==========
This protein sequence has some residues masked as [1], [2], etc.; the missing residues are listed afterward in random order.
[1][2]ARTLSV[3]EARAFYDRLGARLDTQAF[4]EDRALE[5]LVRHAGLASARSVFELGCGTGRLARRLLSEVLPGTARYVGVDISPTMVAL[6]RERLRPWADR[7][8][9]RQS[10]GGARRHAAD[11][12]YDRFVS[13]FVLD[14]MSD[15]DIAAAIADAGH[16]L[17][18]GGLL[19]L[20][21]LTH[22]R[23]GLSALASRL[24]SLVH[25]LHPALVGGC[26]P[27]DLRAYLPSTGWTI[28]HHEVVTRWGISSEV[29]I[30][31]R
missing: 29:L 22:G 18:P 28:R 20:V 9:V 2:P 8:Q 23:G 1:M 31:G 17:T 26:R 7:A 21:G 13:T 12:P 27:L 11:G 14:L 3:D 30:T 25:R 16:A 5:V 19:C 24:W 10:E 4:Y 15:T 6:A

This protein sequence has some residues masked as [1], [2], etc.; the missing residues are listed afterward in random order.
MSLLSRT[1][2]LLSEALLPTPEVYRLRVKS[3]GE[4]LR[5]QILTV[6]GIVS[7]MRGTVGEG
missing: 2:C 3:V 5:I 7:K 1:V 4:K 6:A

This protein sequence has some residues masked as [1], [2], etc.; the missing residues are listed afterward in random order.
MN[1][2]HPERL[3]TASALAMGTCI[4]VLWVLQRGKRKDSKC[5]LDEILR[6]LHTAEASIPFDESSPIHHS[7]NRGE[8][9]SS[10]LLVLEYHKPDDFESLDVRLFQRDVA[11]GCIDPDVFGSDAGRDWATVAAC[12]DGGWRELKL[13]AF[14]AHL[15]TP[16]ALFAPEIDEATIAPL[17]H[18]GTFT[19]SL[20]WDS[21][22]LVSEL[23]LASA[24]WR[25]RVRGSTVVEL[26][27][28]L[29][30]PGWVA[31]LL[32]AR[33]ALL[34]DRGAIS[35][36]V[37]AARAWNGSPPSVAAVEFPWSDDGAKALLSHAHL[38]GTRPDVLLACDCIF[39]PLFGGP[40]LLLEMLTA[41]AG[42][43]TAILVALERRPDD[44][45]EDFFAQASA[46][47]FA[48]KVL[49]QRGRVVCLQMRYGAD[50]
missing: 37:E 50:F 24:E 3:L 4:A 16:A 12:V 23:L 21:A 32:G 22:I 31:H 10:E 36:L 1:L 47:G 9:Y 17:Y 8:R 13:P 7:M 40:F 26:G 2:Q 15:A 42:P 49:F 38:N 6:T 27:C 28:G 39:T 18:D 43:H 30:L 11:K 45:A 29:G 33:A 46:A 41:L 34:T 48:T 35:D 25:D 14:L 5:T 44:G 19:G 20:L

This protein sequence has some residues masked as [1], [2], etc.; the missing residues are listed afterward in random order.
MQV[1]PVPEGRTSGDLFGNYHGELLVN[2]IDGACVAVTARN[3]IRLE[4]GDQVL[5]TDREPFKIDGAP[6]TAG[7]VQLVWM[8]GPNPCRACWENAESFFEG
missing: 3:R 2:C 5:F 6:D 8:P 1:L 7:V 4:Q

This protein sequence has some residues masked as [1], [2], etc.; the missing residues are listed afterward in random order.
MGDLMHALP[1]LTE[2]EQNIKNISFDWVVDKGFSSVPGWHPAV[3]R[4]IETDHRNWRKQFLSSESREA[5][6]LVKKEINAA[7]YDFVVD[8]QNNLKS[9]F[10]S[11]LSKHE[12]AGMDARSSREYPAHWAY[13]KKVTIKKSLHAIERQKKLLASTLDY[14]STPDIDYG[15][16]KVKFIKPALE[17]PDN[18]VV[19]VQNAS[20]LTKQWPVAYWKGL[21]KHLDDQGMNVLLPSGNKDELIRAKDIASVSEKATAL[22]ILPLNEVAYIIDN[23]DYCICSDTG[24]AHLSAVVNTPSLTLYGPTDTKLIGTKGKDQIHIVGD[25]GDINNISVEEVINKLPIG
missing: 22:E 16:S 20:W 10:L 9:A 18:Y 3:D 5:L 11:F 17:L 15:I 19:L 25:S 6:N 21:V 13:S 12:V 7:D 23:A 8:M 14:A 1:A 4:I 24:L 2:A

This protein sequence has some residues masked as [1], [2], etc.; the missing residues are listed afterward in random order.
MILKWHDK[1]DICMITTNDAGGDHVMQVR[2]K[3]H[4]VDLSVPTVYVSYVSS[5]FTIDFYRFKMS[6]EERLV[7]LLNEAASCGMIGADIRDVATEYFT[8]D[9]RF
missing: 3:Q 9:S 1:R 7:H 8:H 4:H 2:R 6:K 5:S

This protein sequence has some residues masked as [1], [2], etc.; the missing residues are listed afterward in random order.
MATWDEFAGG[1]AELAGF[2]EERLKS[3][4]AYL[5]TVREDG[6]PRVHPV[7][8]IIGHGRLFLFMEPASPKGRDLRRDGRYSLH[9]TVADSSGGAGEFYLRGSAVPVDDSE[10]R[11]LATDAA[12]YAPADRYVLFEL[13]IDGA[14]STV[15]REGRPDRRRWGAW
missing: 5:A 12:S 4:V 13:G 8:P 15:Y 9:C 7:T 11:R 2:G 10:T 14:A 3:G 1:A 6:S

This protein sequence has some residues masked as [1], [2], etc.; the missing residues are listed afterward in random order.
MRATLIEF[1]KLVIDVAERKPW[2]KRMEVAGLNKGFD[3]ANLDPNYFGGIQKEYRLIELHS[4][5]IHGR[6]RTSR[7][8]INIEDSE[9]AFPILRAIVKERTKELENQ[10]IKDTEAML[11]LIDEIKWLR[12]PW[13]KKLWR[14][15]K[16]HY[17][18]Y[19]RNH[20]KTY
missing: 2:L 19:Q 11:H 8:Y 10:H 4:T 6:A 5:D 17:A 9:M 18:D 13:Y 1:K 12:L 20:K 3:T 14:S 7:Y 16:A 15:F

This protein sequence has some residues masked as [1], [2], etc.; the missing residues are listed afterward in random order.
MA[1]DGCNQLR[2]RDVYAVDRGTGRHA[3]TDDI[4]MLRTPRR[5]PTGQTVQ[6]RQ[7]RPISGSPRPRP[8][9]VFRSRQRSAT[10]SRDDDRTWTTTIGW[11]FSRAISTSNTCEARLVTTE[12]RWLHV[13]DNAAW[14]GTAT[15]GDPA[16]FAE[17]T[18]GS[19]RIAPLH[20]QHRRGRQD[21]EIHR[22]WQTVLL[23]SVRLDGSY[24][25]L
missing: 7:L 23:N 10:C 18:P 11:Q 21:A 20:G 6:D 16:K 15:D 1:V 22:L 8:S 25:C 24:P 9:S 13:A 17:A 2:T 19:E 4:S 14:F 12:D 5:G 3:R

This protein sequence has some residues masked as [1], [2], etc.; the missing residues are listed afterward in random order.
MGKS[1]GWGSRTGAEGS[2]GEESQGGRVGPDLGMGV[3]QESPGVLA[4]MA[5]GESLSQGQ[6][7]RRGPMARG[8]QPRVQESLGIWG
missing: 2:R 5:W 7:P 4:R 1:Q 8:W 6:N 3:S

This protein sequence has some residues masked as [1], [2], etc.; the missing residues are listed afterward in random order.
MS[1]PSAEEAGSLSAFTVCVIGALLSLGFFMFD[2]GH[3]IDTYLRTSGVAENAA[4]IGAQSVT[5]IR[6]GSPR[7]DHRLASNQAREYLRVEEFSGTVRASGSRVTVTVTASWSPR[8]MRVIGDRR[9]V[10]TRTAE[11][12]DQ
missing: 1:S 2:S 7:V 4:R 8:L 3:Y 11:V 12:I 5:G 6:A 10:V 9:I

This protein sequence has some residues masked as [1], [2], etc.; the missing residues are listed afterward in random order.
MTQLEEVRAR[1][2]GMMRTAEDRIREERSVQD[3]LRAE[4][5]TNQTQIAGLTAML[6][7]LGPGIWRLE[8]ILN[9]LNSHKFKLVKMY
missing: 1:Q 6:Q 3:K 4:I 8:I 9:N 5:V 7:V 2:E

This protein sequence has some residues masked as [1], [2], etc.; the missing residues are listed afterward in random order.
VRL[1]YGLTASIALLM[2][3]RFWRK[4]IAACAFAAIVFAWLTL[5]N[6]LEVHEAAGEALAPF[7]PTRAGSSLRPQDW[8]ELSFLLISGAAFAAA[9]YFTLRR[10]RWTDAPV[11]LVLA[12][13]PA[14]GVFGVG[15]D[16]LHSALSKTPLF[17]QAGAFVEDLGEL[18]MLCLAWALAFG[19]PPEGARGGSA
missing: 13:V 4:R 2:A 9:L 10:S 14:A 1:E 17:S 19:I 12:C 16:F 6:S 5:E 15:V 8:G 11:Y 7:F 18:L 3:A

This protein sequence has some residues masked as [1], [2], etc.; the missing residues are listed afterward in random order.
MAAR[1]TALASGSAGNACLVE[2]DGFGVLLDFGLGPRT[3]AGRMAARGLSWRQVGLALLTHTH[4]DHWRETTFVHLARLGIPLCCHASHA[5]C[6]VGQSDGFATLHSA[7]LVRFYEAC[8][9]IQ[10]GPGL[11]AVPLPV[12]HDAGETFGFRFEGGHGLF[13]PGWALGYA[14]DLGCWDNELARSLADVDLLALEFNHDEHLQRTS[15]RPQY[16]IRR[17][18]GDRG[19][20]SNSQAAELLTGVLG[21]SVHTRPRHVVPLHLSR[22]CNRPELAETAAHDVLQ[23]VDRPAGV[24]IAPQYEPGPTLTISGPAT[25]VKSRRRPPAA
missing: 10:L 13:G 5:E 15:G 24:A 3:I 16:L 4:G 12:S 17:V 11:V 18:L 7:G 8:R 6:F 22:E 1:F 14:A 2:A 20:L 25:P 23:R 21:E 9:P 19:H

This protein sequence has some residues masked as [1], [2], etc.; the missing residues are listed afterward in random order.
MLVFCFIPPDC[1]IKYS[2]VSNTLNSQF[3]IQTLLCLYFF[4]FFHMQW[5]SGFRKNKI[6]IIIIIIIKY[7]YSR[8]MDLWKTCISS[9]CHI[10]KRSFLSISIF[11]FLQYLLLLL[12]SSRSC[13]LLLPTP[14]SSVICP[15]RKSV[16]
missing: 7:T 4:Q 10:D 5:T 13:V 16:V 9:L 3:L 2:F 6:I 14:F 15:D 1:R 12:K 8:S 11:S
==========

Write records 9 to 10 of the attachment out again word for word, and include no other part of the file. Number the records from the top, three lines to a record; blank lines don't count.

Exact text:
This protein sequence has some residues masked as [1], [2], etc.; the missing residues are listed afterward in random order.
MA[1]DGCNQLR[2]RDVYAVDRGTGRHA[3]TDDI[4]MLRTPRR[5]PTGQTVQ[6]RQ[7]RPISGSPRPRP[8][9]VFRSRQRSAT[10]SRDDDRTWTTTIGW[11]FSRAISTSNTCEARLVTTE[12]RWLHV[13]DNAAW[14]GTAT[15]GDPA[16]FAE[17]T[18]GS[19]RIAPLH[20]QHRRGRQD[21]EIHR[22]WQTVLL[23]SVRLDGSY[24][25]L
missing: 7:L 23:N 10:C 18:P 11:Q 21:A 20:G 6:D 16:K 15:D 1:V 22:L 8:S 25:C 24:P 9:S 13:A 17:A 2:T 19:E 4:S 14:F 12:D 5:G 3:R

This protein sequence has some residues masked as [1], [2], etc.; the missing residues are listed afterward in random order.
MGKS[1]GWGSRTGAEGS[2]GEESQGGRVGPDLGMGV[3]QESPGVLA[4]MA[5]GESLSQGQ[6][7]RRGPMARG[8]QPRVQESLGIWG
missing: 2:R 5:W 7:P 4:R 1:Q 8:W 6:N 3:S